Apr 262016
 

Over several yaars, Trish and I have been very fortunate to have visited the Koala Hospital, in Port McQuarie on four occasions.

The Koala Hospital is operated by the Koala Preservation Society of Australia Incorporated, a group of volunteers committed to the welfare and preservation of wild koalas.

Koalas are injured in attacks by dogs, hit by cars and victims of bush fires. There are approximately between 250-300 koalas brought to the hospital. They get a name and a street or location where they were found, example: Suzie Elm.

 

Trish and I were on a teacher exchange from Canada to Australia and were lucky to get a personal tour of the hospital.

 

The very sick koalas and new admissions are treated in the hospital’s Intensive Care Wing, which is dedicated to John Williamson (singer/activist) for his outstanding generosity over many years to the Koala Hospital.

 

During recuperation the koalas are moved from Intensive Care to the outdoor yards to enjoy the sunshine. Ensuring the koalas receive a varied diet, additional fresh leaves of three different varieties of Eucalypt are supplied daily. The Intensive Care Units and Outdoor Yards are cleaned daily and water bowls replenished. Some recovering koalas are also given a supplementary diet of soya bean based formula.

 

“Walk & Talk” tours are conducted at the 3.00pm feed daily. The “walk & talk” incorporates watching a feed and then a guided tour around the outside yards giving visitors information on all our koalas.

Upon full recovery, the koala is returned to its home range.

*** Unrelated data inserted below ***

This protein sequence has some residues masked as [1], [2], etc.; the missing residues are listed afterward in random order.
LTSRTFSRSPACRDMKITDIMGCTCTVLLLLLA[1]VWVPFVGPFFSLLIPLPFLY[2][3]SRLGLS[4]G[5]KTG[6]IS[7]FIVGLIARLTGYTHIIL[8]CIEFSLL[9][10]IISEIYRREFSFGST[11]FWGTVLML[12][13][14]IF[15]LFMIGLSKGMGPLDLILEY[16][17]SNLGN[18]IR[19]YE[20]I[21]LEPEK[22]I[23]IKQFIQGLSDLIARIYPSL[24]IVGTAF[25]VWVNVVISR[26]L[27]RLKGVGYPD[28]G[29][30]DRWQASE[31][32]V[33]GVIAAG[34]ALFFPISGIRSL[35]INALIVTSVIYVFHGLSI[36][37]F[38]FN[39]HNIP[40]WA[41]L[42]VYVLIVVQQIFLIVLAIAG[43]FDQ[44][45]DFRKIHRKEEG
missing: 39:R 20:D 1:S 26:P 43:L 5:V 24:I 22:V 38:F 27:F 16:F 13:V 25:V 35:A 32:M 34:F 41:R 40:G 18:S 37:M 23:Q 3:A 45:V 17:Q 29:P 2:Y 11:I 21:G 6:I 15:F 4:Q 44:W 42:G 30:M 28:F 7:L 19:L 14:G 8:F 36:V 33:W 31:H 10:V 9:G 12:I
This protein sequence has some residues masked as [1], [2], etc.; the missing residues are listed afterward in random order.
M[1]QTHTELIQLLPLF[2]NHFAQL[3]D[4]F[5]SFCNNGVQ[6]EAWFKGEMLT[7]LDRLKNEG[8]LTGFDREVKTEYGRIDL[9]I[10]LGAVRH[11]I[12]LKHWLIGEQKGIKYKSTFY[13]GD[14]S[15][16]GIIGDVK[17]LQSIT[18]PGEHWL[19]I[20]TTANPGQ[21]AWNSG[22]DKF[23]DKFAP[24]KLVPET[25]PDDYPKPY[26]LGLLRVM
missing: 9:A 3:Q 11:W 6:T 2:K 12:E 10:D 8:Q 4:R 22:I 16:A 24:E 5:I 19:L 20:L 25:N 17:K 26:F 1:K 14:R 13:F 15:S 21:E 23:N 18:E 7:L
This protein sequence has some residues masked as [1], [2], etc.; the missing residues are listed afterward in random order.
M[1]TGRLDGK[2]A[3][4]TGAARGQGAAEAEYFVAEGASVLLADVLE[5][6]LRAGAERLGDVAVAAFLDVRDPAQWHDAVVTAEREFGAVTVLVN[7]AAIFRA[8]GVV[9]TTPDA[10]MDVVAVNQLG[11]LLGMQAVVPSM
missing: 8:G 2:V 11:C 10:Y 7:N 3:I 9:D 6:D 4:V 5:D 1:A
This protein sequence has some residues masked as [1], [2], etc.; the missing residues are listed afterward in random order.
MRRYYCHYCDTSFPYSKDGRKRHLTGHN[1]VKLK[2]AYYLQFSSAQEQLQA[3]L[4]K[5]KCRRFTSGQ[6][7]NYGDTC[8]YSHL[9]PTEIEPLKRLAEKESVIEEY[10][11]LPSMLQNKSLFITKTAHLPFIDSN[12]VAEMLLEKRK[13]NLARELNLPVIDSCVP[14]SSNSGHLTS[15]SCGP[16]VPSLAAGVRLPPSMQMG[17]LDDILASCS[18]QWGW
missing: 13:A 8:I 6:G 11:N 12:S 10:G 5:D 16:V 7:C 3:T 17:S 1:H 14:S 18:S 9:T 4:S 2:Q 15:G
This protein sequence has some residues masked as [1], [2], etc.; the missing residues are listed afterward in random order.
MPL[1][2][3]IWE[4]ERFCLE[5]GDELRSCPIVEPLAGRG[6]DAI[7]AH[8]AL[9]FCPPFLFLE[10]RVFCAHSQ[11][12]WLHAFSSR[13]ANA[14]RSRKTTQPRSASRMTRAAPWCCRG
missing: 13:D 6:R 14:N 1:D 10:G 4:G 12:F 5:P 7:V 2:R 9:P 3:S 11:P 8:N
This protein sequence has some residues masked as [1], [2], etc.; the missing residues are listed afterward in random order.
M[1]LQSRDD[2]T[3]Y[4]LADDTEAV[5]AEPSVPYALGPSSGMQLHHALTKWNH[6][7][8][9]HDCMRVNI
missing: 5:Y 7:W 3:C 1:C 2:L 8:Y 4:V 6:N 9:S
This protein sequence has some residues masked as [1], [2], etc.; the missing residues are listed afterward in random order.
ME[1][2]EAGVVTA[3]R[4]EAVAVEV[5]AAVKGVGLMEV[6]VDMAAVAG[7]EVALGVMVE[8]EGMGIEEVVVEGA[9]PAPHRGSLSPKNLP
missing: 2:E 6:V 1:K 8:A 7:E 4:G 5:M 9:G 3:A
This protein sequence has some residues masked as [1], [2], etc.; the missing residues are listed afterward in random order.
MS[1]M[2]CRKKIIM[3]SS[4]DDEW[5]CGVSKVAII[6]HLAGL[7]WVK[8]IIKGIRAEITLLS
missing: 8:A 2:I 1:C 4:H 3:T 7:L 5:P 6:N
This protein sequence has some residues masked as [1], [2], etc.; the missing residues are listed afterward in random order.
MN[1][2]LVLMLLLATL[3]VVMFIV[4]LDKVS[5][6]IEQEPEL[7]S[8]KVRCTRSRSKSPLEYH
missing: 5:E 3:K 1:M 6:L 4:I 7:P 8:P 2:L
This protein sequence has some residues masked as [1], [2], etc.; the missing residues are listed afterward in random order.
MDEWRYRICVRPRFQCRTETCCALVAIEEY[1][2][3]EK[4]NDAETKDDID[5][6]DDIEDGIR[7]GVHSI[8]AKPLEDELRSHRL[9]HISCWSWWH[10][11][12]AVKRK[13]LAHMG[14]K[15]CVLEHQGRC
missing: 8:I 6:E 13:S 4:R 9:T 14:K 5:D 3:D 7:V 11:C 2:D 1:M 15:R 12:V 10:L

Koalas do not drink much water and they get most of their moisture from these leaves. In Aborigine language, the word ‘koala’ means ‘no water’.

  • Koalas are nocturnal marsupials famous for spending most of their lives asleep in trees. During the day they doze, tucked into forks or nooks in the trees, sleeping for up to 18 hours.
  • This sedentary lifestyle can be attributed to the fact they have unusually small brains and survive on a diet of nutrient-poor leaves.

When not asleep a koala feeds on eucalyptus leaves, especially at night. Koalas do not drink much water and they get most of their moisture from these leaves. In Aborigine language, the word ‘koala’ means ‘no water’. Koalas can become dehydrated in very high temperatures though.

 

  • Each animal eats a tremendous amount for its size—about one kilogram of leaves a day. Koalas even store snacks of leaves in pouches in their cheeks.
  • Out of over a hundred species of eucalyptus trees that grow in Australia, the koala feeds only on twelve, and will only eat leaves at a particular stage of growth.
  • Koalas can easily exhaust its’ own supply. Conservationists have to move groups of koalas to areas where food is plentiful.
  • The koala has a special digestive system—a long gut— which measures a colossal two metres and is packed with super micro-organisms that detoxify the leaves.
  • Koalas tend to smell strongly of eucalyptus and musk. This is thought to discourage fleas and other animals from living in its fur.
  • The koala is an excellent swimmer, and may cross rivers in order to escape from heavy flooding in one area.
  • A newborn koala is only the size of a broad bean, blind and hairless.
  • The young koala spends its first six months inside its mother’s pouch. For the next two or three months it clings to its mother’s fur during the day, returning to the safety of her pouch at night.

The koala mother and her young enjoy a very close relationship. She happily carries her offspring around constantly until it is old enough to be independent.

 

Location: Lord Street and Roto Place, Port Macquarie NSW 2444, Australia

Email:  info@koalahospital.org.au

 

Port McQuarie has sculptured koalas in its town and long parts of its beaches.

Website:  www.koalahospital.org.au

Phone: +61 02 6584 1522

Fax No:  +61 02 6584 2399

Opening Hours: Open 7 days a week, with feeding at 3.00pm, closing at 4.30pm.

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